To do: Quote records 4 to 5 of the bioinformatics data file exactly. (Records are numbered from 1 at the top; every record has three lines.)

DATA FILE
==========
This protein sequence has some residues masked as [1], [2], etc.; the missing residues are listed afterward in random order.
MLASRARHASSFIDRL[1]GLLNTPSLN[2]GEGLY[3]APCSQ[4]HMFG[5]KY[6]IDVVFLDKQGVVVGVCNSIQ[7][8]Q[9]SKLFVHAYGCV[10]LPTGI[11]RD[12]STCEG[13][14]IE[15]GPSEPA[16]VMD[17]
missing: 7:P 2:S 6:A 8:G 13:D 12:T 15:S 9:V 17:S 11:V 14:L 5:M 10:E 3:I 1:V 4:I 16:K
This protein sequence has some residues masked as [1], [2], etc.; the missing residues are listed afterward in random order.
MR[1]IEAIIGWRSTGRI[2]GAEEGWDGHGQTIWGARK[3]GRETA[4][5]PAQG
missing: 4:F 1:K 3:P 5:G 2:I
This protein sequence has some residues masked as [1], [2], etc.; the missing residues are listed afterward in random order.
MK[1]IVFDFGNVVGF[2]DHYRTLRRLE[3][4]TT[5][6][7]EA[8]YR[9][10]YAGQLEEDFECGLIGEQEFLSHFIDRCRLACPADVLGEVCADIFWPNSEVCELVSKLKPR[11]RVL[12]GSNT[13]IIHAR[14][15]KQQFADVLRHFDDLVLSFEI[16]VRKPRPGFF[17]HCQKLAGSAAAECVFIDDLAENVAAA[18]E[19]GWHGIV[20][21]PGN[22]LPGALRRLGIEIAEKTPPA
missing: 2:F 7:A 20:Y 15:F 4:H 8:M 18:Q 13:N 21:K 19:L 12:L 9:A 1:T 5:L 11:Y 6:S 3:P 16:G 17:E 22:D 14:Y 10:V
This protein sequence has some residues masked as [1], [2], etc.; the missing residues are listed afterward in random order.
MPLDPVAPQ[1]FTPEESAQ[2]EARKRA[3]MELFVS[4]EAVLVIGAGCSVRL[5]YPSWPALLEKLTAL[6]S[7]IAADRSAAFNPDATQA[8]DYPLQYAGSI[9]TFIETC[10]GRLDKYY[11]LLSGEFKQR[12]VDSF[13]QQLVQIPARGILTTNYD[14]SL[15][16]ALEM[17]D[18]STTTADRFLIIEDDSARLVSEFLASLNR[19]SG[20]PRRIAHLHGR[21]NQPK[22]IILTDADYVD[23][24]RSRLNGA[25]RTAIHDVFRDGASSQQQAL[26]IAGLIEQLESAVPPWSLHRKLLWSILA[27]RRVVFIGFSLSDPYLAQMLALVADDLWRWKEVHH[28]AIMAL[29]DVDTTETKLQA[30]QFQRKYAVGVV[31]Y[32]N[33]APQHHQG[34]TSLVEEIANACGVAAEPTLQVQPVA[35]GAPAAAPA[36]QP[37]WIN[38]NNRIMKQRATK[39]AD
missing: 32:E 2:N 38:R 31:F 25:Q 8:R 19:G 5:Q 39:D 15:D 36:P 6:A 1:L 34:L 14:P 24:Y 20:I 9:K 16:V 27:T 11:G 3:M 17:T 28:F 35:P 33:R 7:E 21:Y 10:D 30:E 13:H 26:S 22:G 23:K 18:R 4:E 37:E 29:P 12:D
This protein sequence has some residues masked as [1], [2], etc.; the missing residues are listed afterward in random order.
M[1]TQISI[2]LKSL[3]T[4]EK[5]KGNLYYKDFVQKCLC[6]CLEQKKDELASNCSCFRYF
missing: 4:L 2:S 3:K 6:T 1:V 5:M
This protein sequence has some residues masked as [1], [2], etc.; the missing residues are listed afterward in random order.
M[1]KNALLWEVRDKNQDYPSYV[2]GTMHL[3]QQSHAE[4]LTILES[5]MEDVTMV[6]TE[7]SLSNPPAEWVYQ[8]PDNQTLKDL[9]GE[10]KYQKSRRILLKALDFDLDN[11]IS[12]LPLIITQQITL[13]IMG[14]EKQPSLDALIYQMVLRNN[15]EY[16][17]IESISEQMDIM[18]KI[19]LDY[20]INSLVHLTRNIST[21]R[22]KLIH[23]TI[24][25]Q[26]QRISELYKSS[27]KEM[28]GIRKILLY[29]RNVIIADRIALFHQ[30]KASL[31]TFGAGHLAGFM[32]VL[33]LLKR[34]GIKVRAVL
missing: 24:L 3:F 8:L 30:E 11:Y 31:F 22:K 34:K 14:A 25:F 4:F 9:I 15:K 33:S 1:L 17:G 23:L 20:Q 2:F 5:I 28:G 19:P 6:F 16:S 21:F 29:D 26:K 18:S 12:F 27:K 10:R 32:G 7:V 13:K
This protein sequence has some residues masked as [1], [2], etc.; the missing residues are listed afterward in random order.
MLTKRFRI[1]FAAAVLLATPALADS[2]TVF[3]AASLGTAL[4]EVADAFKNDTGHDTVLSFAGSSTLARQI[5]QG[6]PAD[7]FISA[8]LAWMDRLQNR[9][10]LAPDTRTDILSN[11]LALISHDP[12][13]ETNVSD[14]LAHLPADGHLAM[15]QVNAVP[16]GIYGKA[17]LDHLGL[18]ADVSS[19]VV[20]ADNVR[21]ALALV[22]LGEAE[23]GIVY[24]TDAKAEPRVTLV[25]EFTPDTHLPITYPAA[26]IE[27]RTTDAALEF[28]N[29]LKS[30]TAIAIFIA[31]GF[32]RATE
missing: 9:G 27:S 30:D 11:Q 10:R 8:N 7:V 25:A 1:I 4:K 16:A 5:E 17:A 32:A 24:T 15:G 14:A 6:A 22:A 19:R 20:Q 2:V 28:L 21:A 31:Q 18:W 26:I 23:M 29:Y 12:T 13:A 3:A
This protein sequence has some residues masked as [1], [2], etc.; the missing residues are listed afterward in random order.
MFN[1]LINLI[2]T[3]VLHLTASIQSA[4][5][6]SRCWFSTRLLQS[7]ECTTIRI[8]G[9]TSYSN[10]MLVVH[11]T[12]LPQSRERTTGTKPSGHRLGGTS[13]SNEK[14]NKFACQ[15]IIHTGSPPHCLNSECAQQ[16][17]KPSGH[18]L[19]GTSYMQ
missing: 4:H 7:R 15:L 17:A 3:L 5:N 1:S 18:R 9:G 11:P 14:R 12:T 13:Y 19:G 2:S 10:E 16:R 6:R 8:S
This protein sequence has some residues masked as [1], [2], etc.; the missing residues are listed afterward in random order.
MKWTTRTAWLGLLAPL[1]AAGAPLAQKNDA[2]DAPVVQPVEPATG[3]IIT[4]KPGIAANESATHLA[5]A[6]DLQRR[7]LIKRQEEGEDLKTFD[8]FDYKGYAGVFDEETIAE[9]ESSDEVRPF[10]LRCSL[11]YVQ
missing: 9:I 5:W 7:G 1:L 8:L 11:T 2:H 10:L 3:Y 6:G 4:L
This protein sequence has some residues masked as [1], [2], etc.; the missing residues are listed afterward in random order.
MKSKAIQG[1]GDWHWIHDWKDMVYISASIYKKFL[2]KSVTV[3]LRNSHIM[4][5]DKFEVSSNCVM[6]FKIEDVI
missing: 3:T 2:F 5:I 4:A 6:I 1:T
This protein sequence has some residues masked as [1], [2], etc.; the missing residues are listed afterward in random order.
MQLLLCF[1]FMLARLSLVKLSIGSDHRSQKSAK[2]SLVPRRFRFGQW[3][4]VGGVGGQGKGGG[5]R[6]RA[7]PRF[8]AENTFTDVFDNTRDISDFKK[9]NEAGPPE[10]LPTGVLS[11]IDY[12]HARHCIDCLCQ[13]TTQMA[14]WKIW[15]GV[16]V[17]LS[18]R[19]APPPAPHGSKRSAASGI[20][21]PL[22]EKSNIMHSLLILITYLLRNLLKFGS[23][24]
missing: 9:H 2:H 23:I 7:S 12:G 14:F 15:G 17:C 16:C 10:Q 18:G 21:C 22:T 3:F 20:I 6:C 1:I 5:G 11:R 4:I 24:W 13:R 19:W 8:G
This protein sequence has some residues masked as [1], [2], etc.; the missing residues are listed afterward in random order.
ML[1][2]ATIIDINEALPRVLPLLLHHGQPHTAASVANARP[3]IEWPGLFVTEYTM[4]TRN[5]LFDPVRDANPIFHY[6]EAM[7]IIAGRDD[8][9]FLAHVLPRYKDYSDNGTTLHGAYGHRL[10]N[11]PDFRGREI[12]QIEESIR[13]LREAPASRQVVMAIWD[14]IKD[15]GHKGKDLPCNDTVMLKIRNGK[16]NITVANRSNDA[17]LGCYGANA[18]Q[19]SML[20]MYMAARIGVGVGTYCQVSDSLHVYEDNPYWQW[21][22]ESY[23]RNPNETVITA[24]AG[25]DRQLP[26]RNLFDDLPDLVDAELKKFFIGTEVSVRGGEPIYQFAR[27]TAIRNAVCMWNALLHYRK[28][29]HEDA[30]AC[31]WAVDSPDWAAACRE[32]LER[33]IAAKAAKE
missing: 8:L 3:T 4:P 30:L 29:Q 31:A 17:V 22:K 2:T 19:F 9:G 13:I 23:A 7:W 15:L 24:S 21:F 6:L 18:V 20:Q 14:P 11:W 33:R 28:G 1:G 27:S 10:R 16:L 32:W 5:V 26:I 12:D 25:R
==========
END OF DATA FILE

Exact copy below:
This protein sequence has some residues masked as [1], [2], etc.; the missing residues are listed afterward in random order.
MPLDPVAPQ[1]FTPEESAQ[2]EARKRA[3]MELFVS[4]EAVLVIGAGCSVRL[5]YPSWPALLEKLTAL[6]S[7]IAADRSAAFNPDATQA[8]DYPLQYAGSI[9]TFIETC[10]GRLDKYY[11]LLSGEFKQR[12]VDSF[13]QQLVQIPARGILTTNYD[14]SL[15][16]ALEM[17]D[18]STTTADRFLIIEDDSARLVSEFLASLNR[19]SG[20]PRRIAHLHGR[21]NQPK[22]IILTDADYVD[23][24]RSRLNGA[25]RTAIHDVFRDGASSQQQAL[26]IAGLIEQLESAVPPWSLHRKLLWSILA[27]RRVVFIGFSLSDPYLAQMLALVADDLWRWKEVHH[28]AIMAL[29]DVDTTETKLQA[30]QFQRKYAVGVV[31]Y[32]N[33]APQHHQG[34]TSLVEEIANACGVAAEPTLQVQPVA[35]GAPAAAPA[36]QP[37]WIN[38]NNRIMKQRATK[39]AD
missing: 32:E 2:N 38:R 31:F 25:Q 8:R 19:G 5:Q 39:D 15:D 36:P 6:A 1:L 34:L 14:P 24:Y 20:I 9:K 16:V 27:T 11:G 3:M 17:T 28:F 35:P 33:R 7:E 21:Y 10:D 30:E 13:H 26:S 22:G 23:K 18:R 4:E 37:E 29:P 12:D
This protein sequence has some residues masked as [1], [2], etc.; the missing residues are listed afterward in random order.
M[1]TQISI[2]LKSL[3]T[4]EK[5]KGNLYYKDFVQKCLC[6]CLEQKKDELASNCSCFRYF
missing: 4:L 2:S 3:K 6:T 1:V 5:M